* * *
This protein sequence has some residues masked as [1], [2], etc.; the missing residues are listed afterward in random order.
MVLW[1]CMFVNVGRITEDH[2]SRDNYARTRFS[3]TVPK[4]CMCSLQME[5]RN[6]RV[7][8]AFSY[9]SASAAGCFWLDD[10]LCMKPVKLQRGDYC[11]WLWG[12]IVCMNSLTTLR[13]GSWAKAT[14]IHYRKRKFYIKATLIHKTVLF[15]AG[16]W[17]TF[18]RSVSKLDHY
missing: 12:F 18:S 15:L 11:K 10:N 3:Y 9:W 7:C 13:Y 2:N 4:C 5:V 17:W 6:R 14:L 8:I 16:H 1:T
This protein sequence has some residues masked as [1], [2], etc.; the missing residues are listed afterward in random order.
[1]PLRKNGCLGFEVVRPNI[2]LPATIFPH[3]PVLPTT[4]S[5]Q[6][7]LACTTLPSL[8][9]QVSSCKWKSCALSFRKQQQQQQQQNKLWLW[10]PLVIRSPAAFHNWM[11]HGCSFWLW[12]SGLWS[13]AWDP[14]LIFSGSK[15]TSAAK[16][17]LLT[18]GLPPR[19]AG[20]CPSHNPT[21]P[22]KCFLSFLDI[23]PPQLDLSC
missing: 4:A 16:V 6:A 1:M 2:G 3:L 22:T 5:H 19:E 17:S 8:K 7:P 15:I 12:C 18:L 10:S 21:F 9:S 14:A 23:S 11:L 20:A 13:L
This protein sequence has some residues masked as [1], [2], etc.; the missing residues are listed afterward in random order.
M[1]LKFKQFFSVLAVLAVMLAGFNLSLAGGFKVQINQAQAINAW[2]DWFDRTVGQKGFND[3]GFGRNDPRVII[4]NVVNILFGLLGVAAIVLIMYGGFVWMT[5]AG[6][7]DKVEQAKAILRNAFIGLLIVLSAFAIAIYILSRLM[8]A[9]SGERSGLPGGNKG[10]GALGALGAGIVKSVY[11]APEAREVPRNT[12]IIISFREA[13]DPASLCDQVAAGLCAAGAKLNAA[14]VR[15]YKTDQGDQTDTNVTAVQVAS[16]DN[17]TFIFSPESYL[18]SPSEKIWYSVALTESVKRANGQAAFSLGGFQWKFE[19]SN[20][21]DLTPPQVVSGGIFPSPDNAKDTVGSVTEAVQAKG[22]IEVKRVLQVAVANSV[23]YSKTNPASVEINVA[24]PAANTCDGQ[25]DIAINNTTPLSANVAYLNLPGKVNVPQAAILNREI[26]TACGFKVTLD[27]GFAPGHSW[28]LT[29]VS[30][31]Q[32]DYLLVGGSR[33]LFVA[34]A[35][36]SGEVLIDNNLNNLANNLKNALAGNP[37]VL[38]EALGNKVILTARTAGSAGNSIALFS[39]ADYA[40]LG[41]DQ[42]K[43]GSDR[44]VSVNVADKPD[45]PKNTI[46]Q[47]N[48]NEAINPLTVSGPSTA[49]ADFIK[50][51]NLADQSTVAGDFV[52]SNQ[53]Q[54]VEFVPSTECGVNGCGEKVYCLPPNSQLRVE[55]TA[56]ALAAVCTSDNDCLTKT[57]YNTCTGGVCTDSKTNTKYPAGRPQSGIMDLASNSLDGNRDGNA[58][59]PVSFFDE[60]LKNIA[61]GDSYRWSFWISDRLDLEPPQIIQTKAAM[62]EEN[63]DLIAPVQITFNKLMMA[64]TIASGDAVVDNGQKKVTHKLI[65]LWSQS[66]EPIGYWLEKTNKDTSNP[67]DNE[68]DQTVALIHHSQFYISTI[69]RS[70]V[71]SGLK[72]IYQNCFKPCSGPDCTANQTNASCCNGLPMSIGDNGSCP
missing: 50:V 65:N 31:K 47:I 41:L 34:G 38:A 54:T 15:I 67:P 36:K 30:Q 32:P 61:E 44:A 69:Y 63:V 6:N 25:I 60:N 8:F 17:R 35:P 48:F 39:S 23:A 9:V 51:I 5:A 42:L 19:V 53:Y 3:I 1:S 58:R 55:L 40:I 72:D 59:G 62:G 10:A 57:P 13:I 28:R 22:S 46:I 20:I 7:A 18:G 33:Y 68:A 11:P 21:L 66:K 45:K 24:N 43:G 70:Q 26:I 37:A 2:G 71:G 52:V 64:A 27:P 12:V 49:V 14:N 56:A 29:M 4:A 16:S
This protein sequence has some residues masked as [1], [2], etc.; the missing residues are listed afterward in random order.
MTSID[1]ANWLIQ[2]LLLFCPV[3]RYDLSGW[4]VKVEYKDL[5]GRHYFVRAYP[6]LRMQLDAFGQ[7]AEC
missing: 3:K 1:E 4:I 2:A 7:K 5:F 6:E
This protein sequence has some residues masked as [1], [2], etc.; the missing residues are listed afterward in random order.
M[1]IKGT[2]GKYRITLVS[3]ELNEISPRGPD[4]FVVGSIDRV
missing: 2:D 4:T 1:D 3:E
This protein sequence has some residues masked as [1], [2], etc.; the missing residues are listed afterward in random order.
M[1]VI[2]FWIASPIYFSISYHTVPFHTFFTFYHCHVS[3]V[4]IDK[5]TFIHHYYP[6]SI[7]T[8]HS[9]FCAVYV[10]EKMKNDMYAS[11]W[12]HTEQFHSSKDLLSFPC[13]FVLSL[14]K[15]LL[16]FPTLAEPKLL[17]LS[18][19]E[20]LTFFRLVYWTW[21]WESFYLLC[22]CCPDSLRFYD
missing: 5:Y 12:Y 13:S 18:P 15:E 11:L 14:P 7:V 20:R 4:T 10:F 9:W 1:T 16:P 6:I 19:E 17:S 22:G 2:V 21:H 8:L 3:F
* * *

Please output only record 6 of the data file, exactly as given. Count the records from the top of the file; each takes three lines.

This protein sequence has some residues masked as [1], [2], etc.; the missing residues are listed afterward in random order.
M[1]VI[2]FWIASPIYFSISYHTVPFHTFFTFYHCHVS[3]V[4]IDK[5]TFIHHYYP[6]SI[7]T[8]HS[9]FCAVYV[10]EKMKNDMYAS[11]W[12]HTEQFHSSKDLLSFPC[13]FVLSL[14]K[15]LL[16]FPTLAEPKLL[17]LS[18][19]E[20]LTFFRLVYWTW[21]WESFYLLC[22]CCPDSLRFYD
missing: 5:Y 12:Y 13:S 18:P 15:E 11:L 14:P 7:V 20:R 4:T 10:F 9:W 1:T 16:P 6:I 19:E 17:S 22:G 2:V 21:H 8:L 3:F